Hoyer: Sides moving further away from caps deal

Greg Nash
Bipartisan negotiations seeking a long-term agreement to fund the government through the fiscal year have deteriorated in recent weeks, Rep. Steny Hoyer (D-Md.) said Tuesday.
“I haven’t been involved in those negotiations, but what I’ve heard is it’s not as positive as it was three weeks ago, two weeks ago,” Hoyer said during a press briefing in the Capitol. 
“So it appears the Republicans will have to propose another short-term [fix].”
{mosads}The backsliding raises new questions about whether the sides can come together on a long-term budget deal that hikes spending across agencies through September; whether it complicates the bipartisan effort to secure an agreement on immigration that House Democrats are demanding as part of the budget talks; whether and it raises the threat of another government shutdown, as conservative House Republicans are voicing growing opposition to the short-term approach employed by GOP leaders since September.
With no deal in sight before the next funding deadline, on Feb. 8, Republican leaders will likely be forced to consider yet another continuing resolution (CR) next week to prevent a shutdown — the fifth short-term patch of the fiscal year. 
“Anyone would be very, very optimistic or unrealistic — take your choice — if they said, ‘By next Tuesday we’re going to have a global agreement,’” Hoyer said, referring to a long-term spending package that includes some resolution on immigration.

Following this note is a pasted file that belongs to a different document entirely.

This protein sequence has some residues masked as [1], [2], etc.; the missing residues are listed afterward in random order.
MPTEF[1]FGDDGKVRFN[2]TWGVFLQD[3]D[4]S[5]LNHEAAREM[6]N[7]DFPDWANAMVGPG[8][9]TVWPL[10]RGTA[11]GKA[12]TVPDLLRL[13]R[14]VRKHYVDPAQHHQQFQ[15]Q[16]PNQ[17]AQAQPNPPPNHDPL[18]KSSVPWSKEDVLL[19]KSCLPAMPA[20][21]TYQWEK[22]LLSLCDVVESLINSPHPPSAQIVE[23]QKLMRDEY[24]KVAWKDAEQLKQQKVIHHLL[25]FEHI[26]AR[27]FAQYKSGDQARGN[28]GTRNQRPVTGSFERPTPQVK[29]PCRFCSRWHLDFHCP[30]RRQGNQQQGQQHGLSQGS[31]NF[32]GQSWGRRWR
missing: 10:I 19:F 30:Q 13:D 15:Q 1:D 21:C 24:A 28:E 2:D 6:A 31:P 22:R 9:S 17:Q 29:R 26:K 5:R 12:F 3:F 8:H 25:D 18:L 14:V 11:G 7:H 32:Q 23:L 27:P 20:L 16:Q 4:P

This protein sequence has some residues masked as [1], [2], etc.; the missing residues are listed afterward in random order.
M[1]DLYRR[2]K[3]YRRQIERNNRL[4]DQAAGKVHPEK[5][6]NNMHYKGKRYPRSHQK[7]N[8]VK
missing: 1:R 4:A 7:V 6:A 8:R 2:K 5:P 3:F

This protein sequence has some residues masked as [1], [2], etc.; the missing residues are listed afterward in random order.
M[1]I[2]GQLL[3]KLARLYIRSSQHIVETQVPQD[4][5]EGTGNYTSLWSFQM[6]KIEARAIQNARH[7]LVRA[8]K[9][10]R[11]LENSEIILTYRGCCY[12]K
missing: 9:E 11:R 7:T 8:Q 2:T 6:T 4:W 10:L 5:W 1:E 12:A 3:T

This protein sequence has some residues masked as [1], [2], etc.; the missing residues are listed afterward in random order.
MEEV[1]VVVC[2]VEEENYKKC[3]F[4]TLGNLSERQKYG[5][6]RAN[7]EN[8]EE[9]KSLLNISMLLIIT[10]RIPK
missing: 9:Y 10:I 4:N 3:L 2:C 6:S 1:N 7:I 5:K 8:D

“In fact we appear to be moving in the opposite direction, which is sad.” 
Democratic leaders have insisted that any long-term spending bill must include equal increases in defense funding and that going toward nondefense domestic programs — a demand Hoyer reiterated Tuesday. He noted that Speaker Paul Ryan (R-Wis.) and the Republicans had agreed to that formula in the past and had urged them to do so again this month to break the impasse. 
“All we’re asking for is what Ryan’s agreed to over the last four years: equality, parity,” Hoyer said. “If they agree to that, we’ll move on. And that way they could also get defense spending done.”
House Minority Leader Nancy Pelosi (D-Calif.) has also demanded that, before Democrats will sign on to a spending caps deal, the sides must also reach an agreement on the fate of the hundreds of thousands of young undocumented immigrants in the Deferred Action for Childhood Arrivals program, or DACA. That strategy puts the House Democrats at odds with the Senate Democrats, who have agreed to decouple the two issues to prevent another government shutdown.
Ryan, for his part, is going after Senate Democrats for blocking a hike in defense spending before an agreement on the rest of the budget is reached. The House is scheduled to vote Tuesday on a defense spending bill, marking the third time the lower chamber has considered legislation to increase the Pentagon’s budget. 
“We just don’t see this as irresponsible — it’s dangerous,” Ryan said Tuesday in the Capitol. “We had more people die in training accidents last year than died in combat last year. So … the reason we’re having all of these CRs is because of these filibusters of these vital appropriation bills.”
Hoyer named a different culprit, blaming the “incompetent” Republican majority for failing to send any appropriations bills to the president’s desk. 
“The reason we have [CRs] is because we have not funded a single agency of government,” he said. “The total incompetence and inability and unwillingness of the Republicans to do the job that is paramount … is mind-boggling.” 
Tags Nancy Pelosi Paul Ryan Steny Hoyer

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